Worcester police officers in downtown Worcester
By Gordon Davis
Recently the Department of Justice wrote a negative report regarding misconduct and the poor practices of the Cleveland Police Department.
Some of the issues in Cleveland that were found in need of improvement:
The unnecessary and excessive use of deadly force, including shootings and head strikes with impact weapons
The unnecessary, excessive or retaliatory use of less lethal force including tasers, chemical spray and fists
Excessive force against persons who are mentally ill or in crisis, including in cases where the officers were called exclusively for a welfare check
and the employment of poor and dangerous tactics that place police officers in situations where avoidable force becomes inevitable and places officers and civilians at unnecessary risk.
The report also described a lack of transparency in the Cleveland Police Department that allowed the misconduct to continue over many years.
In Worcester no one outside of the Worcester Police Department can say with certainty how much police misconduct there is in the Worcester Police Department.
For decades this information has been kept from the public, even when ordered by the courts to make it public.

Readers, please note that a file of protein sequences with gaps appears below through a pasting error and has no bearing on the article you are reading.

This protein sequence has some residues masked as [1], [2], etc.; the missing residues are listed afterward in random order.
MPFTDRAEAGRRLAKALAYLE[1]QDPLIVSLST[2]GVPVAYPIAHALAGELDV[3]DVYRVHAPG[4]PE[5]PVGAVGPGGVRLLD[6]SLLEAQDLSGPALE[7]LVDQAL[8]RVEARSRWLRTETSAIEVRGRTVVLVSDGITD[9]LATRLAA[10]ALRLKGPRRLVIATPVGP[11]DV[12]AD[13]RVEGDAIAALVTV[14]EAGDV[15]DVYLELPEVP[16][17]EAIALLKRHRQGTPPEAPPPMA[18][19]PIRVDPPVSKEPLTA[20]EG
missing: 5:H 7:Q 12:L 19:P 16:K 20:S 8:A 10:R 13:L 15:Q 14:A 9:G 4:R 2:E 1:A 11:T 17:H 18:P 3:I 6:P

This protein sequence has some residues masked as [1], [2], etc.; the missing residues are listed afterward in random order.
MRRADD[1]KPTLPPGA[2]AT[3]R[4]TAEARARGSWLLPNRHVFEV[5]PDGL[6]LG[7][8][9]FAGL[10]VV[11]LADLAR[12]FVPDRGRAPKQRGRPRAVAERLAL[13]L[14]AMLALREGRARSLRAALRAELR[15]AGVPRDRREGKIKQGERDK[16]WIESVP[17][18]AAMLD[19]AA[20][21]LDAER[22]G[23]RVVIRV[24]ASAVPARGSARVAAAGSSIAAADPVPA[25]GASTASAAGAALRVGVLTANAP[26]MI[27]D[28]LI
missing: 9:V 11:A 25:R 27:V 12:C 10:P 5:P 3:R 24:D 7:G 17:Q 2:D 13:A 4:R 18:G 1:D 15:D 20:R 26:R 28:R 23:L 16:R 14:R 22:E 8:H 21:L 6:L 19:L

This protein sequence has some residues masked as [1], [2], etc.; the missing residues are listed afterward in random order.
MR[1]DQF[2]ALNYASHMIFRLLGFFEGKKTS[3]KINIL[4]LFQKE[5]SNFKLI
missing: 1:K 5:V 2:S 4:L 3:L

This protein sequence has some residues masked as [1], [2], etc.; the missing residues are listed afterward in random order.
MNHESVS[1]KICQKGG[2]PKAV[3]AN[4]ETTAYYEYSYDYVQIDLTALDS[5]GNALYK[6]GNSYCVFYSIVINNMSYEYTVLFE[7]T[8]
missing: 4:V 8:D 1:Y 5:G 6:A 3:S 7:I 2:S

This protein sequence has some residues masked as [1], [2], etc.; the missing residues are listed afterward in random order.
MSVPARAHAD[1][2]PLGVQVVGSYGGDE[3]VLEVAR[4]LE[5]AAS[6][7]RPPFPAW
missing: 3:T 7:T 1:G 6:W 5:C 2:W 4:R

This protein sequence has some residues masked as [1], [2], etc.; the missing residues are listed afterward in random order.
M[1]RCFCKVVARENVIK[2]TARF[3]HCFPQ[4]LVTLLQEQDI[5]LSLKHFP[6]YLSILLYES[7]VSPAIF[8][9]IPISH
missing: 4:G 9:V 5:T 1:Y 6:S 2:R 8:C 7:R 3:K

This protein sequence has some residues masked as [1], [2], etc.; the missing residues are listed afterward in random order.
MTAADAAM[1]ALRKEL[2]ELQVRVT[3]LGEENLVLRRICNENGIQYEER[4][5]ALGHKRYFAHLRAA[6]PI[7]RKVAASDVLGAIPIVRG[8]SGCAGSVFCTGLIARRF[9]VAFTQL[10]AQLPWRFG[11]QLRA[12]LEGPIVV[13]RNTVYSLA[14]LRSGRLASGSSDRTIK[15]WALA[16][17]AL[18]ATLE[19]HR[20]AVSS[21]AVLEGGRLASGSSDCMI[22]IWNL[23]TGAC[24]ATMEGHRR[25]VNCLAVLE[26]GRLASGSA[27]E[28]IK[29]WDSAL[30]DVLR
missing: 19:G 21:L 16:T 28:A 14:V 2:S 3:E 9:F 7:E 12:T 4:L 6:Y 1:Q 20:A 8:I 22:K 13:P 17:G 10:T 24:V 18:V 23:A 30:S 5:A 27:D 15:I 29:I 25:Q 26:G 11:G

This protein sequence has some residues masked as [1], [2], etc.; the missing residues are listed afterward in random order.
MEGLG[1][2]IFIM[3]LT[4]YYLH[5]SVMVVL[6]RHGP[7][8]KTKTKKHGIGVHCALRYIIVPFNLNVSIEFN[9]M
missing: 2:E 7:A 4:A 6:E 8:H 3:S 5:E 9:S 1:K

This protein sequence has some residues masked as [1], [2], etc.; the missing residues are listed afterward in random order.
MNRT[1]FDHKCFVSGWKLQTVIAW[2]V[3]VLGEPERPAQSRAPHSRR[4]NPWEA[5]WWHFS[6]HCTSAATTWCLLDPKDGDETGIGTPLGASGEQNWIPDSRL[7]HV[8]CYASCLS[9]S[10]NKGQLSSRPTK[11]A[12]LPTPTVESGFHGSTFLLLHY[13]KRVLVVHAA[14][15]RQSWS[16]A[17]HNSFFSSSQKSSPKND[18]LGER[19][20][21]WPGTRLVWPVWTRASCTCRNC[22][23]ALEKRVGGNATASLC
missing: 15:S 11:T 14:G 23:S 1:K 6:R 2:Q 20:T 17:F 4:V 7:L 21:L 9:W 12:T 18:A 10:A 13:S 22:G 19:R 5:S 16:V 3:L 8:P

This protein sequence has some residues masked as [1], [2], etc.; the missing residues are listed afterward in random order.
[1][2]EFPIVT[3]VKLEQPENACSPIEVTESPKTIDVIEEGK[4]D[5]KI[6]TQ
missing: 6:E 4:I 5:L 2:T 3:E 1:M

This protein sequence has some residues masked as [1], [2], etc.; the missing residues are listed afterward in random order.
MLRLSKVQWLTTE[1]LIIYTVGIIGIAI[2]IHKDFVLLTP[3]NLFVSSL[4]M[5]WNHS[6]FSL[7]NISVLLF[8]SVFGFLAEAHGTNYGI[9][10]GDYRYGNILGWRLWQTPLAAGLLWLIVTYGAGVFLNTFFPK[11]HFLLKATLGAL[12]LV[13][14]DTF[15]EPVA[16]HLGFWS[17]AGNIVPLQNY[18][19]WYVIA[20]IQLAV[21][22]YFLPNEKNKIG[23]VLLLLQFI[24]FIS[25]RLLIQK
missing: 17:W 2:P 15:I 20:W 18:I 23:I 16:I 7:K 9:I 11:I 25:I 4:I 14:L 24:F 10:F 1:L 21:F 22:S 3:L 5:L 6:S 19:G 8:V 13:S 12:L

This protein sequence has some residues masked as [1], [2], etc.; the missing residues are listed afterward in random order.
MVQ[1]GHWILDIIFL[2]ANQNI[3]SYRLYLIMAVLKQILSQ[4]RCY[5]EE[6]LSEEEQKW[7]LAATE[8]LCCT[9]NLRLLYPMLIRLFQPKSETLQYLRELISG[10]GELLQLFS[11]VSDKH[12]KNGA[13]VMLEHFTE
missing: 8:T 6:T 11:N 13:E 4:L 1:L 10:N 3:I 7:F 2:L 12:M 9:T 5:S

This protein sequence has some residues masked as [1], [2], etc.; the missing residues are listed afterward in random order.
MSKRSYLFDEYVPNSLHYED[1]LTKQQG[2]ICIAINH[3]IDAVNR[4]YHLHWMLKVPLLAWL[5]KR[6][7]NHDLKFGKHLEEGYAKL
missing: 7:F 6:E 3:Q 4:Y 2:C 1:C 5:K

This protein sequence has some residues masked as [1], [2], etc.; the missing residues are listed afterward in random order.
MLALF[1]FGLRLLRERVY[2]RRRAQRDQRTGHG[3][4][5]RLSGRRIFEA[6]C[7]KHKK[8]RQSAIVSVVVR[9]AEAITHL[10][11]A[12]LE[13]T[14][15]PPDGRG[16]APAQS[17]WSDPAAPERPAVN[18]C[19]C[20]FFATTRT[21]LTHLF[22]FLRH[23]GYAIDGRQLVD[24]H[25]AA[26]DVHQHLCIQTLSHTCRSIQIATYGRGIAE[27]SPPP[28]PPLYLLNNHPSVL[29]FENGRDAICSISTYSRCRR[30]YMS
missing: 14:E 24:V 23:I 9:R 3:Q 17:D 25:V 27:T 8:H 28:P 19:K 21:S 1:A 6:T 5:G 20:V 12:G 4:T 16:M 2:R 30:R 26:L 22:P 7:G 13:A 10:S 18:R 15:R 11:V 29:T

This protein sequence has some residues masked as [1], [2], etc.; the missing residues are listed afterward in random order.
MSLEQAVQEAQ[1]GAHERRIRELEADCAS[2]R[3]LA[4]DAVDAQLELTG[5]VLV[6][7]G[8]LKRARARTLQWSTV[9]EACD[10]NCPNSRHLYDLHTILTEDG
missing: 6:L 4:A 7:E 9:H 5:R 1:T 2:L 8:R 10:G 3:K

The ACLU, the daily and others have tried to obtain what should be public records from the Worcester Police Department – a city department funded by the taxpayers. With each attempt, the Worcester Police Department has blocked any significant release of public records.
There is evidence of police misconduct.
The latest being the allegations that a Worcester Police officer beat up a shackled prisoner in the Worcester lock up.
Even here the videotape of the alleged misconduct has not been released.
In light of the many allegations of misconduct by the Worcester Police and the lack of transparency, an investigation by the Department of Justice would be welcomed.
The DOJ investigation might find that:
1. the Worcester police are relatively well managed and the department is doing a good job.
2. the Worcester Police Department is non-compliant to the civil rights of residents – police officers can be abusive.
3. the Worcester Police Department is slightly flawed and in need of only some changes.
This DOJ investigation will confirm or belay any trust issues with the communities of color. The powers that be should not be afraid of such an investigation by the Department of Justice. After all, the city manager asked it to come to Worcester to help with race relations. It makes sense for city officials to now ask the Department of Justice to give its seal of approval – or disapproval – to the Worcester Police Department.
This is troubling: At DOJ meeting #1, held May 18 at the YWCA in Worcester – a black woman was booed by white people when she raised the suggestion of the Department of Justice investigating the Worcester Police Department. It was more troubling when a local newspaper columnist made light of her suggestion.
There still exists a great divide in race relations in Worcester.
There is a need for the additional action of the Department of Justice. The DOJ should investigate the Worcester Police Department – to see the good and what needs to be improved. Local lives hang in the balance.
It seems local activists are writing a letter to the U.S. Attorney office of Carmen Ortiz – making this petition.